On the merits also we have no great difficulty. The rule of the common law, even, that there is no contribution between wrongdoers, is subject to exception. Pollock, Torts, 7th ed.195, 196. Whatever its origin, the admiralty rule in this country is well known to be the other way. The North Star, 106 U. S. 17; The Sterling, 106 U. S. 647; Admiralty Rule, 59. Compare The Frankland L.R. Probate  161.
And it is established, as it logically follows, that the division of damages extends to what one of the parties pays to the owners of cargo on board the other. The Chattahoochee, 173 U. S. 540. The right to the division of the latter element does not stand on subrogation, but arises directly from the tort. The liability of the New York, under our practice, for all the damage to cargo was one of the consequences plainly to be foreseen, and, since the Conemaugh was answerable to the New York as a partial cause of the tort, its responsibility extended to all the manifest consequences for which, on the general ground that they were manifest, the New York could be held. Therefore the contract relations between the Conemaugh and her cargo have nothing to do with the case. See The Chattahoochee, 173 U. S. 540. More specifically, the last-named vessel's liability to the New York is not affected by provisions in the Conemaugh's bills of lading, giving her the benefit of insurance, and requiring notice of any claim for damage to be made in writing within thirty days, and suit to be brought within three months.
It only remains, then, to consider whether the petitioner is concluded by the former decree. If the liability of the Conemaugh arises, as we have said, out of the tort, then it is said to follow that the New York either is attempting to split up its cause of action or to recover in excess of a decree covering the case. It is true that the New York was the defendant in the former suit, but the damage to the New York was allowed for in the division. If the allowance was by way of recoupment, then it may be said that the New York, by asserting a counterclaim for its damages, bound itself to present its whole claim to the same extent as if it had brought the suit -- at least, until it had neutralized the claim made against it in the Conemaugh's own right. If the allowance was because division is the very form and condition of any claim for damage to vessels in case of mutual fault, The North Star, 106 U. S. 17; Stoomvaart Maatschappy Nederland v. Peninsular & Oriental Steam Navigation Co., 7 App.Cas. 795, 801, 806, and the mutual rights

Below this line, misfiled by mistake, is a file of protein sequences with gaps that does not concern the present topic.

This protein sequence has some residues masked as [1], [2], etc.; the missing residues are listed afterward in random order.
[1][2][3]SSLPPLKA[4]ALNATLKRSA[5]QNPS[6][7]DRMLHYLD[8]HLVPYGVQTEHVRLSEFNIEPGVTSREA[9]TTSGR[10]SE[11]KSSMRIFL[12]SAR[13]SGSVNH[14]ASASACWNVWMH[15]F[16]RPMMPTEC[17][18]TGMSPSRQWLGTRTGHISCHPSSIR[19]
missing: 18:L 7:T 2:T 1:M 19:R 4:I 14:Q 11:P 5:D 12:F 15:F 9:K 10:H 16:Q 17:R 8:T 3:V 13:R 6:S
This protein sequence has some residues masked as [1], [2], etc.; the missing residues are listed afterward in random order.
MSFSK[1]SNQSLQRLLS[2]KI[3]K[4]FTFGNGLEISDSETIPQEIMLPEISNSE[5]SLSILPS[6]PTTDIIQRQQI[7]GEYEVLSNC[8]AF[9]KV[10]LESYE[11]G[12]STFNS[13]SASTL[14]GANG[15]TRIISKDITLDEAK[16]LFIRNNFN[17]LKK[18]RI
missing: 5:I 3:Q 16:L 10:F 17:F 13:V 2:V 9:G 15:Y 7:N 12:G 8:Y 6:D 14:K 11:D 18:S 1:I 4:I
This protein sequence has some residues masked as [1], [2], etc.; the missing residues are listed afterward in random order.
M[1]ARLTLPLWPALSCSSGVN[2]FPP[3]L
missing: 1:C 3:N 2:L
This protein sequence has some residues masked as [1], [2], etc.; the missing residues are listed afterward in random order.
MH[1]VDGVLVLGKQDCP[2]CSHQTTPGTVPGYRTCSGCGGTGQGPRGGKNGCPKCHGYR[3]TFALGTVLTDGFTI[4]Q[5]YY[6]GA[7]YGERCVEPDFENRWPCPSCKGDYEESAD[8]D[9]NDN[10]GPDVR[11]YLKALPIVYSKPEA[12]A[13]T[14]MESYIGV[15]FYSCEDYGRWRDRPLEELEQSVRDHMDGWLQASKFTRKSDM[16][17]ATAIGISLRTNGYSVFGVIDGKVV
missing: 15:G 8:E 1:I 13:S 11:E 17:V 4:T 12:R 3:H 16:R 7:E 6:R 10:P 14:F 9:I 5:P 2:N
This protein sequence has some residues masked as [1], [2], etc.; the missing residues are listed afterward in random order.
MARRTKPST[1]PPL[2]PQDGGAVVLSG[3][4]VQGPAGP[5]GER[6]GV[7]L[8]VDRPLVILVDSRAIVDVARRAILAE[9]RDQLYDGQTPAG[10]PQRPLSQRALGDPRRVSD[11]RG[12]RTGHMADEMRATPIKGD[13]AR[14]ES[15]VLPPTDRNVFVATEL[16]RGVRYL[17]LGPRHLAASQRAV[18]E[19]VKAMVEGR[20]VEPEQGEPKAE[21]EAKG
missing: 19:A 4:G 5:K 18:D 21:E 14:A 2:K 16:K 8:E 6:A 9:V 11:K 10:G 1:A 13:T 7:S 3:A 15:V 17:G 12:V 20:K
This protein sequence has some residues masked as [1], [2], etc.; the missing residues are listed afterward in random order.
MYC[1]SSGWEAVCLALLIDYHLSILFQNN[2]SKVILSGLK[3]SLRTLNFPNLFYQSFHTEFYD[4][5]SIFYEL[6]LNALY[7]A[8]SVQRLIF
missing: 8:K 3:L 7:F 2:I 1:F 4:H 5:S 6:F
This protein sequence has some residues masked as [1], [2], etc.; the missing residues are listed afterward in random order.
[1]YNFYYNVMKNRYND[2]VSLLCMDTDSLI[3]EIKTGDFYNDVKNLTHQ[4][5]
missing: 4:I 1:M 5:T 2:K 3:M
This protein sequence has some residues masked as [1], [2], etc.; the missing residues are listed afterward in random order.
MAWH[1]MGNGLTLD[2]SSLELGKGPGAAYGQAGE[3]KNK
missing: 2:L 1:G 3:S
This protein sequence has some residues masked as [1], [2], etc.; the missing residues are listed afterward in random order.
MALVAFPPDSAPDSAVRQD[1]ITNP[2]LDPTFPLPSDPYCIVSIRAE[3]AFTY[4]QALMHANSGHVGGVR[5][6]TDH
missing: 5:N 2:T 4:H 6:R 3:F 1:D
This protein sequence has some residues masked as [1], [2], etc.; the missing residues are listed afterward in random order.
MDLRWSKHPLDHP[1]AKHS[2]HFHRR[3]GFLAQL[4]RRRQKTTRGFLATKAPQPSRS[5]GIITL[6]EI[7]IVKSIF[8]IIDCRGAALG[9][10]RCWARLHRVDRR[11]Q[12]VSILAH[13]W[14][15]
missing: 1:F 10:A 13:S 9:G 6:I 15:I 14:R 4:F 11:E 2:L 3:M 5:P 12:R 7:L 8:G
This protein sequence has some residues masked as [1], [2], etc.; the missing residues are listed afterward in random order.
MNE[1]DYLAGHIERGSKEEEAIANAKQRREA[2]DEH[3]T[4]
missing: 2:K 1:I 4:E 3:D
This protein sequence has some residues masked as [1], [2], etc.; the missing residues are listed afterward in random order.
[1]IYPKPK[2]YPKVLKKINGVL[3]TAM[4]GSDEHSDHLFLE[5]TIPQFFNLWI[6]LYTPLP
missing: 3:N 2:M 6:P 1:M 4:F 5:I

cancel each other pro tanto as they arise, just as in an account current, as distinguished from set-off, then it might be contended that the claim in respect of the payment of damage to cargo is an item in the same account with the one for damage to the ship, and that a decree as to one involves a disposition of the other, and makes the whole matter res judicata. See The Manitoba, 122 U. S. 97, 122 U. S. 111.
But, whatever be the technical theory, the right of a defendant to a division of the damage to the vessels when both are in fault, and its contingent claim to partial indemnity for payment of damage to cargo, must be separable, from the necessity of to case. To illustrate. Suppose, in a case of collision, one vessel to be sued for damage to the other vessel alone. It could not set up the possibility that the cargo owners might sue sometime within six years and suspend the decree on the ground that otherwise the defendant might be barred from demanding indemnity in case the cargo owners should sue and succeed. If cargo owners should sue one or the other vessels after a division of the damages to the vessels themselves, it must be that the libellee would be free to require the other to exonerate or indemnify it to the same extent as if no such division had taken place. It would be impossible to do justice otherwise. As to the English law, see Stoomvaart Maatschappy Nederland v. Peninsular & Oriental Steam Navigation Co., 7 App.Cas. 795, 806.
If we are right, then this is a strong case for holding that the petitioner is not barred. It stands adjudicated that its pleadings did not open its present claim. They could not have done so, because, at that stage, the petitioner not having paid, it had no claim for indemnity, but only for exoneration. It was not bound to adopt the procedure permitted to it by Rule 59. It did ask leave to amend so as to protect its rights, but was met by the argument of the respondent and the opinion of the circuit court of appeals that it could bring a new suit. This Court said the same thing in affirming the decree against the New York. "If, as between her and the Conemaugh,
she have a claim for recoupment, the way is open to recover it." 189 U. S. 189 U.S. 368. The same proposition was implied in The Juniata, 93 U. S. 337, 93 U. S. 340. Every consideration leads us to adhere to this statement in the circumstances of the case at bar.
Decree of circuit court of appeals reversed.
Decree of district court affirmed.